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Chocolate\Checkered Lily · Fritillaria affinis
Description: This beautiful, unique native lily gets its name from the color of its single (or two to five) nodding purple to brown mottled blossoms. A single stem rises 4 to 48 inches from a deep-seated bulb. Lower leaves are arranged in one to four whorls of two to eight leaves. Flowering season is April to June. Chocolate lily is found in grasslands and open woods up to 5,000 feet from British Columbia to California and east to northern Idaho. Plant it in a sunny border or rock garden; come spring you will be drawn outside if only to visit your beautiful lily!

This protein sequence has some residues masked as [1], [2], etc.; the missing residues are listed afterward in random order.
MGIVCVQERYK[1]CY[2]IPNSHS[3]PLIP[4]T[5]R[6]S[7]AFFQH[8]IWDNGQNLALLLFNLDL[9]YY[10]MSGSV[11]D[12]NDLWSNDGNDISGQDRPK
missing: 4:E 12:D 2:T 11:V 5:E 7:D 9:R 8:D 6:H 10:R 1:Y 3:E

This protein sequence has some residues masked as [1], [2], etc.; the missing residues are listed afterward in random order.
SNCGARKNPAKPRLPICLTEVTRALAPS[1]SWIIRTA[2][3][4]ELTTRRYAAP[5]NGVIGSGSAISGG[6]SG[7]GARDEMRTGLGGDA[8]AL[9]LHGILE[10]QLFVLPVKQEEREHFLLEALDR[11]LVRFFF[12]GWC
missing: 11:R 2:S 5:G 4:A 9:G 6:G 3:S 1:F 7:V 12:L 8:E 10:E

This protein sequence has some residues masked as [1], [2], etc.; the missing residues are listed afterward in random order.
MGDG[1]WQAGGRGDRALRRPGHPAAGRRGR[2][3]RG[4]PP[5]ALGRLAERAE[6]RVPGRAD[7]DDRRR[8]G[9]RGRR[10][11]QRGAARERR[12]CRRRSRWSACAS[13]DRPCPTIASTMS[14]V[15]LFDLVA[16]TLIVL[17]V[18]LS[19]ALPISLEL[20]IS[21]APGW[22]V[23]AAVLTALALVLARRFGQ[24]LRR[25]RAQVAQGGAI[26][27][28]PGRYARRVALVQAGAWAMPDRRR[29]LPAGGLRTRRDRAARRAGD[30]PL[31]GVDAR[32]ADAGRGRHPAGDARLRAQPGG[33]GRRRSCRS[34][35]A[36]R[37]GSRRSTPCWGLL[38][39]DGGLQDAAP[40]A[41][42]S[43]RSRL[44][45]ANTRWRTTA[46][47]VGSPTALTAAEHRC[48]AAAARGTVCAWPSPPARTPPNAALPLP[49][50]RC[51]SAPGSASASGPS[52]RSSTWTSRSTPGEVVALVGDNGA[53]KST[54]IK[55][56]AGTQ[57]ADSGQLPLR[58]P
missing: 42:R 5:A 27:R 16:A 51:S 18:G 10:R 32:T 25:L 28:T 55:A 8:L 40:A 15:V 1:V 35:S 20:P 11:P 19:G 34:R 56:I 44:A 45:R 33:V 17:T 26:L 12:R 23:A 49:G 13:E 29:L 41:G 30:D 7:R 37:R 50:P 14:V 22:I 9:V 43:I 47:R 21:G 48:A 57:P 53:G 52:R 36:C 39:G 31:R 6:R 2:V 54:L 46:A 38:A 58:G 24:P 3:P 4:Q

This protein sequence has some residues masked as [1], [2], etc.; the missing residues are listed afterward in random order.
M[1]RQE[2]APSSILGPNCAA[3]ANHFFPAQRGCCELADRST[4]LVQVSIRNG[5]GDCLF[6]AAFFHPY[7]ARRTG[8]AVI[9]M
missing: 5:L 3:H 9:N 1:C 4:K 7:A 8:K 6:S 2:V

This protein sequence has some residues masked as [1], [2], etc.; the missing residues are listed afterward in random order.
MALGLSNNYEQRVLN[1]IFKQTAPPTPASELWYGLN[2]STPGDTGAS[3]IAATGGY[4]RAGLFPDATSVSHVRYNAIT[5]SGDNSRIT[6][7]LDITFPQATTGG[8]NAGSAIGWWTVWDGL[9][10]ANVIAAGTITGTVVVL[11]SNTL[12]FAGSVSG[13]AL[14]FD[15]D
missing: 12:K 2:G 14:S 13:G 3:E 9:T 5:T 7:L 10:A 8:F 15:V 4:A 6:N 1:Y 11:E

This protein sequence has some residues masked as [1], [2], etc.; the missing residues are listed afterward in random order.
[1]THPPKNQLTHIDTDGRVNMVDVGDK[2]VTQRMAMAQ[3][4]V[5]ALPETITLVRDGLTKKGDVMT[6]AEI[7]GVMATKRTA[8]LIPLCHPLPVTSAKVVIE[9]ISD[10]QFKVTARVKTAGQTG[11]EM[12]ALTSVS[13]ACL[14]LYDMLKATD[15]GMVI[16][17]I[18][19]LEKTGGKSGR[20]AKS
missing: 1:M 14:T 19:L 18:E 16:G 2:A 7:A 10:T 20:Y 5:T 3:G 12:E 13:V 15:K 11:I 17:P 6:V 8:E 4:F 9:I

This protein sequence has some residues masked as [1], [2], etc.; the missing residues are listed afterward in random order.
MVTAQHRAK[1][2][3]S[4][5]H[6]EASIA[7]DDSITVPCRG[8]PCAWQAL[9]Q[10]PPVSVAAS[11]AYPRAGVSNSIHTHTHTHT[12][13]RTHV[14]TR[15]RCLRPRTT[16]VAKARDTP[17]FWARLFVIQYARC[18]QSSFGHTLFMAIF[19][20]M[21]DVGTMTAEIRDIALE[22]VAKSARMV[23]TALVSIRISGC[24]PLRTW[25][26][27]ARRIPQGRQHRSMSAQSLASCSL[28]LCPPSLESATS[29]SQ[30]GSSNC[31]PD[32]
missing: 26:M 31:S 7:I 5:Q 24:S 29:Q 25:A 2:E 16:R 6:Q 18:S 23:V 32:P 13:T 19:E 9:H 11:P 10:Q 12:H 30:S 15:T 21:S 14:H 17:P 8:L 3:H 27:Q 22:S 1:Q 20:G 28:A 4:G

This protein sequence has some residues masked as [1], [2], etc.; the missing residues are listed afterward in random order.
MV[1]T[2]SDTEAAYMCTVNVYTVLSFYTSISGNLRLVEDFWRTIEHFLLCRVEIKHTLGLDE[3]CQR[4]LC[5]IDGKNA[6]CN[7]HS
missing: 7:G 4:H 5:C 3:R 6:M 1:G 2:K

The Lewis and Clark expedition collected Chocolate Lily on April 10, 1806 near what they referred to as the "Great Rapids" of the Columbia River, today the site of Bonneville Dam. The specimen label records: "Specemin of lilliacious plant obtained on Brant Island 10th of apl 1806, the root of this plant is a squawmus bulb and is eaten by the natives. The Clah-clel-lar [Indians] opposiste this Island call it tel-lak-thil-pah."